Re-elected in 1974.
Re-elected in 1976.
Retired to run for Governor of Minnesota.
Arlen Erdahl.jpg

Arlen Erdahl
Republican January 3, 1979 –
January 3, 1983
96th
97th
Elected in 1978.
Re-elected in 1980.
Lost renomination.
Congressman Timothy Penny.jpg

Tim Penny
Democratic (DFL) January 3, 1983 –
January 3, 1995
98th
99th
100th
101st
102nd
103rd
Elected in 1982.
Re-elected in 1984.
Re-elected in 1986.
Re-elected in 1988.
Re-elected in 1990.
Re-elected in 1992.
Retired.
Gil Gutknecht, official photo portrait, color.jpg

Gil Gutknecht
Republican January 3, 1995 –
January 3, 2007
104th
105th
106th
107th
108th
109th
Elected in 1994.
Re-elected in 1996.
Re-elected in 1998.
Re-elected in 2000.
Re-elected in 2002.
Re-elected in 2004.
Lost re-election.
Tim Walz official photo.jpg

Tim Walz
Democratic (DFL) January 3, 2007 –
January 3, 2019
110th
111th
112th
113th
114th
115th
Elected in 2006.
Re-elected in 2008.
Re-elected in 2010.
Re-elected in 2012.
Re-elected in 2014.
Re-elected in 2016.
Retired to run for Governor of Minnesota.
Jim Hagedorn, official portrait, 116th Congress.jpg

Jim Hagedorn
Republican January 3, 2019 –
present
116th
117th
Elected in 2018.
Re-elected in 2020.

Recent elections

2002 United States House of Representatives elections in Minnesota, District 1
Party Candidate Votes % ±%
Republican Gil Gutknecht (Incumbent) 163,532 61 -
Democratic (DFL) Steve Andreasen 92,149 35 -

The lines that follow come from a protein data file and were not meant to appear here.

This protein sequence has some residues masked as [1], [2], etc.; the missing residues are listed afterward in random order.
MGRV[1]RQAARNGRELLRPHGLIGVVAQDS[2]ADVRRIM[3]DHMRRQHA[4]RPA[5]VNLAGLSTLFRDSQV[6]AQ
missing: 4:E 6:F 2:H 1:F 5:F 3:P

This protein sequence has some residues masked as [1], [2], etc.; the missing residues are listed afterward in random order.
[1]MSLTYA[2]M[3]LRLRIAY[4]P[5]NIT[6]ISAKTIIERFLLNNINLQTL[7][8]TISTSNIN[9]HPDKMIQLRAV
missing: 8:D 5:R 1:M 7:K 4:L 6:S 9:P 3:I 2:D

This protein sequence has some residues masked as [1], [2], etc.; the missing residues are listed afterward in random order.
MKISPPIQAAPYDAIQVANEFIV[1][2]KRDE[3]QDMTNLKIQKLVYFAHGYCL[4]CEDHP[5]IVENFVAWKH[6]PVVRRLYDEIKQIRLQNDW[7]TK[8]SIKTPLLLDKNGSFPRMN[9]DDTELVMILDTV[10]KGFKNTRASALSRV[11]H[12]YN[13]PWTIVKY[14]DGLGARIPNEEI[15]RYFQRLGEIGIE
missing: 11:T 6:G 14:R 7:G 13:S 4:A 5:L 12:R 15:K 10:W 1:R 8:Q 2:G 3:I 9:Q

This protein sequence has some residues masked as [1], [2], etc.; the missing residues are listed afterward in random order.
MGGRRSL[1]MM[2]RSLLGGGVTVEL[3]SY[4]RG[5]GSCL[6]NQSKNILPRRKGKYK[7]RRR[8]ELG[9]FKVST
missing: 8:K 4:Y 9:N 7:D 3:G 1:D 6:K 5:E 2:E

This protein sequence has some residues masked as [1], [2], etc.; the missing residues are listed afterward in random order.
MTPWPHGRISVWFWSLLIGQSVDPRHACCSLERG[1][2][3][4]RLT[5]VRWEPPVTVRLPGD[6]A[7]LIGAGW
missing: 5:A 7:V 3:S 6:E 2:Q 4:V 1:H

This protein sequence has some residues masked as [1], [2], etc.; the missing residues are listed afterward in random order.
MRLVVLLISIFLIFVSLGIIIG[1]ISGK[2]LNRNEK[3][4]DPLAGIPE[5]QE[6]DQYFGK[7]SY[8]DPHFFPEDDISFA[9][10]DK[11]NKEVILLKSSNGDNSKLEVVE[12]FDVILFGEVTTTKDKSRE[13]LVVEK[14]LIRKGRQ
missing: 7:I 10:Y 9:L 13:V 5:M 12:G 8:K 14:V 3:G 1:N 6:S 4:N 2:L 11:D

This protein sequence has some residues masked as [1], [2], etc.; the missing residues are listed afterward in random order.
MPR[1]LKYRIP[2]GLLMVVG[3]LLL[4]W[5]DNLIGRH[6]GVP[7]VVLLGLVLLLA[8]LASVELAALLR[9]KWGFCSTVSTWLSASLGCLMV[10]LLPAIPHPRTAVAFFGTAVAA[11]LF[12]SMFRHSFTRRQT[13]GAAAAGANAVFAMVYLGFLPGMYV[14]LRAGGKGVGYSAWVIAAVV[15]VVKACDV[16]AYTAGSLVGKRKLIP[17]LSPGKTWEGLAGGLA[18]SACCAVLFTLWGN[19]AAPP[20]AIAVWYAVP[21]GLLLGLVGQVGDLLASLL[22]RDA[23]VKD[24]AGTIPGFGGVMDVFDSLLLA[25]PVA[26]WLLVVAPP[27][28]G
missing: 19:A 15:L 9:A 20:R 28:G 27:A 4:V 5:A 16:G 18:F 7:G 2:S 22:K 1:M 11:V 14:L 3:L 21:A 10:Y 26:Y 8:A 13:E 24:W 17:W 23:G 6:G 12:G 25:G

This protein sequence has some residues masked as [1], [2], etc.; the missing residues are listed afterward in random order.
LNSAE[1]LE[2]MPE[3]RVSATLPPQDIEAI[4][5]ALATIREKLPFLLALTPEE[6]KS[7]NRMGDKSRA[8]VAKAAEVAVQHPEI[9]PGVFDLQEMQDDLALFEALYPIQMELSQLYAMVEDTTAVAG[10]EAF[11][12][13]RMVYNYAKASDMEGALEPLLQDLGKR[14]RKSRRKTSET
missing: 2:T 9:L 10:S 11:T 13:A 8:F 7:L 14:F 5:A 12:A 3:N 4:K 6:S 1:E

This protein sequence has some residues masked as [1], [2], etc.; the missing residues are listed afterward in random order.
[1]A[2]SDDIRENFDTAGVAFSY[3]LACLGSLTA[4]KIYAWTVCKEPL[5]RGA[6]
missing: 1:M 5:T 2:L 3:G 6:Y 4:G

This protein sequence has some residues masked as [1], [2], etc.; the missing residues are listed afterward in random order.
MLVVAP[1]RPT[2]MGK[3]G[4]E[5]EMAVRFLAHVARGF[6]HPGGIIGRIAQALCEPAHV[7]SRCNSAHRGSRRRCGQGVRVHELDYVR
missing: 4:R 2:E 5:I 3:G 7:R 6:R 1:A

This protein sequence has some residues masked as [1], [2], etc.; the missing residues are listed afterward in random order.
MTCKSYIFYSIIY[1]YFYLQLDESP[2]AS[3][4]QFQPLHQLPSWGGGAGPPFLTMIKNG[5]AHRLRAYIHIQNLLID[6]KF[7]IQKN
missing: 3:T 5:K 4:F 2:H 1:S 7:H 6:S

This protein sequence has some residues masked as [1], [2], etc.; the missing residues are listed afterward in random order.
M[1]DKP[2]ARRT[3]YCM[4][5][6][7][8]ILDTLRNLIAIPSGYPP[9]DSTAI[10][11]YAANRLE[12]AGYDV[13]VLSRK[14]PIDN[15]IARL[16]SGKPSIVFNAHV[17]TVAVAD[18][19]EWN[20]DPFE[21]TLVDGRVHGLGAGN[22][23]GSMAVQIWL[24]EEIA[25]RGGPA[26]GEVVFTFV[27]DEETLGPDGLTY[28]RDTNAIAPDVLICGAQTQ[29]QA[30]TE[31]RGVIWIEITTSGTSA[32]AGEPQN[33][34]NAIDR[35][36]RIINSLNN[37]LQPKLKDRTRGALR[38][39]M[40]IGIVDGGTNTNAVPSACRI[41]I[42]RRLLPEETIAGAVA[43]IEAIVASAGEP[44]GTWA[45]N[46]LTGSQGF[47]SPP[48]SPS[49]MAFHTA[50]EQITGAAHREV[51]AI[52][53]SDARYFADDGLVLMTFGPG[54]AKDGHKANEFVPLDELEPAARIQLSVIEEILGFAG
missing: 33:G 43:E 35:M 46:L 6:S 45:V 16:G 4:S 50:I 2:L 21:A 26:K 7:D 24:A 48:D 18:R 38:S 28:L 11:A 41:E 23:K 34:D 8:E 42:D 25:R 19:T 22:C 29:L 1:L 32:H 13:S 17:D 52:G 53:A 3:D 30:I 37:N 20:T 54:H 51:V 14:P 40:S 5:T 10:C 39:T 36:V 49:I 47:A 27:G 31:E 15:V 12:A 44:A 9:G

Green Gregory Mikkelson 9,954 4 -
2004 United States House of Representatives elections in Minnesota, District 1
Party Candidate Votes % ±%
Republican Gil Gutknecht (Incumbent) 193,132 60 -1
Democratic (DFL) Leigh Pomeroy 115,088 35 -
Independence Gregory Mikkelson 15,569 5 -
2006 United States House of Representatives elections in Minnesota, District 1
Party Candidate Votes % ±%
Democratic (DFL) Tim Walz 141,622 53 -
Republican Gil Gutknecht (Incumbent) 126,487 47 -13
2008 United States House of Representatives elections in Minnesota, District 1
Party Candidate Votes % ±%
Democratic (DFL) Tim Walz (Incumbent) 207,748 62.5 +9.5
Republican Brian J. Davis 109,446 32.9 -
Independence Gregory Mikkelson 14,903 4.5 -
2010 United States House of Representatives elections in Minnesota, District 1
Party Candidate Votes % ±%
Democratic (DFL) Tim Walz (Incumbent) 122,390 49.4 -13.1
Republican Randy Demmer 109,261 44.1 +11.2
Independence Steven Wilson 13,243 5.3 +0.8
2012 United States House of Representatives elections in Minnesota, District 1
Party Candidate Votes % ±%
Democratic (DFL) Tim Walz (Incumbent) 193,211 57.5 +8.1
Republican Allen Quist 142,164 42.3 -1.8
2014 United States House of Representatives elections in Minnesota, District 1
Party Candidate Votes % ±%
Democratic (DFL) Tim Walz (Incumbent) 122,851 54.2 -3.3